36. 36.
    André C, Mallet F. Specification and verification of time requirements with CCSL and esterel. In: Proceedings of LCTES. 2009, 167–176CrossRefGoogle Scholar
  37. 37.
    Boucaron J, Gaffé D. SyncCharts compiler collection.
  38. 38.
    Tripakis S, Sofronis C, Caspi P, Curic A. Translating discrete-time simulink to lustre. ACM Transactions on Embedded Computing Systems, 2005Google Scholar
  39. 39.
    Beeck V. d M. A comparison of Statecharts variants. In: Proceedings of the International Symposium on Formal Techniques in Real-Time and Fault-Tolerant Systems. 1994, 128–148CrossRefGoogle Scholar
  40. 40.
    Harel D, Kugler H. The Rhapsody semantics of Statecharts. In: LNCS. 2004, 325–354Google Scholar
  41. 41.
    Prochnow S, Traulsen C, Hanxledenv R. Synthesizing safe state machines from Esterel. In: Proceedings of the International Conference on Language, Compilers, and Tool Support for Embedded Systems (LCTES’06), 2006, 41: 113–124Google Scholar
  42. 42.
    Batory D. Feature models, grammars, and propositional formulas. In: Software Product Lines, Volume 3714 of LNCS, 7–20. Springer Berlin / Heidelberg, 2005CrossRefGoogle Scholar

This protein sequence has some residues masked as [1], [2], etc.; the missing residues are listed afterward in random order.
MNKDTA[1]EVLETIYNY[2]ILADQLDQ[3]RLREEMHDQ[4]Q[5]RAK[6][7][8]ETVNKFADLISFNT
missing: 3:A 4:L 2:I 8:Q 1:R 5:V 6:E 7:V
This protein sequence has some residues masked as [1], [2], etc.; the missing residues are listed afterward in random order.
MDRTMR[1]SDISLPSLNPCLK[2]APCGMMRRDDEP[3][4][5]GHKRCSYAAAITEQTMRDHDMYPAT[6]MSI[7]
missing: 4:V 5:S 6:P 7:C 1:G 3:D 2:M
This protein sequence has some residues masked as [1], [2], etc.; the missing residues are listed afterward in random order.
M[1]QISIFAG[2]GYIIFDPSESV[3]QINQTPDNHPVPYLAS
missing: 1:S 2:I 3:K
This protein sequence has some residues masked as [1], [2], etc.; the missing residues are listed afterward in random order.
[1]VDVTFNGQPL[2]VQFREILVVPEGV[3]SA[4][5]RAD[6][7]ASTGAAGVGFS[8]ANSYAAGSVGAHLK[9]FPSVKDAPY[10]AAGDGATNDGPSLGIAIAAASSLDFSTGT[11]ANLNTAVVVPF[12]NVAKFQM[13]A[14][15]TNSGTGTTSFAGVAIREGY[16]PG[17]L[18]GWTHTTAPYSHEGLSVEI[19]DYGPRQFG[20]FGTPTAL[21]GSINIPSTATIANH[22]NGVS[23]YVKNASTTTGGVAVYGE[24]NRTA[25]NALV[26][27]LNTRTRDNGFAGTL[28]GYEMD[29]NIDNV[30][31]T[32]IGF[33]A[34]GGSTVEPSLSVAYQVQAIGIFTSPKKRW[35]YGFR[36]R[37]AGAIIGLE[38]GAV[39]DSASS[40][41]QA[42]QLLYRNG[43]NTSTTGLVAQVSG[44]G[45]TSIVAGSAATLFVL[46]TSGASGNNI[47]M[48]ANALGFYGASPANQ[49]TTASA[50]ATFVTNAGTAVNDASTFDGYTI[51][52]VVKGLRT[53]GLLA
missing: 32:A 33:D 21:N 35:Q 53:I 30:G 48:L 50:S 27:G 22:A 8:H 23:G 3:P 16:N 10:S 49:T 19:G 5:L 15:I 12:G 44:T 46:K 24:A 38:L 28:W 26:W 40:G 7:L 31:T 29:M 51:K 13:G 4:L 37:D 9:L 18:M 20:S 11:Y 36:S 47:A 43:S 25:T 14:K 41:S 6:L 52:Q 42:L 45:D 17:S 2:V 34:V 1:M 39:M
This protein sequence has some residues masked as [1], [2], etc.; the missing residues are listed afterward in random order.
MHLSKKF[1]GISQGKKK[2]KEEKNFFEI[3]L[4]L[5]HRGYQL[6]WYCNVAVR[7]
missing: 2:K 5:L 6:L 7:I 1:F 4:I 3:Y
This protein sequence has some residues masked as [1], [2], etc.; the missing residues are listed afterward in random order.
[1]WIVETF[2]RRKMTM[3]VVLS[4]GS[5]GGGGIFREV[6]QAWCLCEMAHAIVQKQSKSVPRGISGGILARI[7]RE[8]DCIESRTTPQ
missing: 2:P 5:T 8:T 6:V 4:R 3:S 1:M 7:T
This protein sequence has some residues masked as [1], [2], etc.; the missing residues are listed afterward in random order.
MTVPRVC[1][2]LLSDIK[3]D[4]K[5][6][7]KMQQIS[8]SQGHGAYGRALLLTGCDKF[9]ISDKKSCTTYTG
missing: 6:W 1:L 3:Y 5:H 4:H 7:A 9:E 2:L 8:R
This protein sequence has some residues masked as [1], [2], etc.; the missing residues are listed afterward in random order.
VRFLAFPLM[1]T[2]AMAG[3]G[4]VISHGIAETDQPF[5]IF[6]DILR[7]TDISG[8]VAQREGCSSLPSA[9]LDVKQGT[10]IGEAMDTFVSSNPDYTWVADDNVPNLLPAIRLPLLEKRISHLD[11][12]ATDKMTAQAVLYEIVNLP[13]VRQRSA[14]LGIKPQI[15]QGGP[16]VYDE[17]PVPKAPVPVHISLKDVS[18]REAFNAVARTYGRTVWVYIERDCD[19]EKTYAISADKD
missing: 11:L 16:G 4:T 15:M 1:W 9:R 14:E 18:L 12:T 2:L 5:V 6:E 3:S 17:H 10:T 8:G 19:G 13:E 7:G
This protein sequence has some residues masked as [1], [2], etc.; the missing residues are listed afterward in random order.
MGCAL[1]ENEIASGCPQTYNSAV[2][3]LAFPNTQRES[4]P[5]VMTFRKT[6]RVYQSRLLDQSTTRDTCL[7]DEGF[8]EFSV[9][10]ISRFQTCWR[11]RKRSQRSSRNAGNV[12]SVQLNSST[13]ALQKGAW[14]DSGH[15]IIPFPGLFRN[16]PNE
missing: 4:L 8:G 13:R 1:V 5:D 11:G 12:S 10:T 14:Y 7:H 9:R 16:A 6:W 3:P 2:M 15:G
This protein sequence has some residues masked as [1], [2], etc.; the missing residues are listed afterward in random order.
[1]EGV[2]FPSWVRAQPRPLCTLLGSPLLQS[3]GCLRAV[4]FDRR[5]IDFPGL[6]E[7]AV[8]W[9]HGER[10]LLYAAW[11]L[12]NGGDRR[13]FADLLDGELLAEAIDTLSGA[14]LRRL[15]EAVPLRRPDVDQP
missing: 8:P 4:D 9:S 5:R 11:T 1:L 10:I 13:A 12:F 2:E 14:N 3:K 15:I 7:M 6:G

43. 43.
    Bouali A. Xeve: an Esterel verification environment (version v1–3). Technical Report RT-0214, INRIA, Sophia-Antipolis, 1997Google Scholar
  44. 44.
    Emerson E A. Temporal and modal logic. In: Handbook Of Theoretical Computer Science. 1995, 995–1072Google Scholar
  45. 45.
    Berkeley Logic Synthesis and Verification Group. ABC, release 10216.ãlanmi/abc/
  46. 46.
    Aho A V, Corasick M J. Efficient string matching: An aid to bibliographic search. Communications of the ACM, 1975, 18: 333–340MathSciNetCrossRefzbMATHGoogle Scholar

Copyright information

© Higher Education Press and Springer-Verlag Berlin Heidelberg 2013

Authors and Affiliations

  • Jean-Vivien Millo
    • 1
  • Frédéric Mallet
    • 2
  • Anthony Coadou
    • 3
  • S. Ramesh
    • 3
  1. 1.INRIA Sophia-AntipolisAoste team (INRIA/I3S/CNRS/UNS)Sophia-AntipolisFrance
  2. 2.University of Nice Sophia AntipolisSophia-AntipolisFrance
  3. 3.Global General Motors R&D, India Science LabGM Technical Center IndiaBangaloreIndia

Personalised recommendations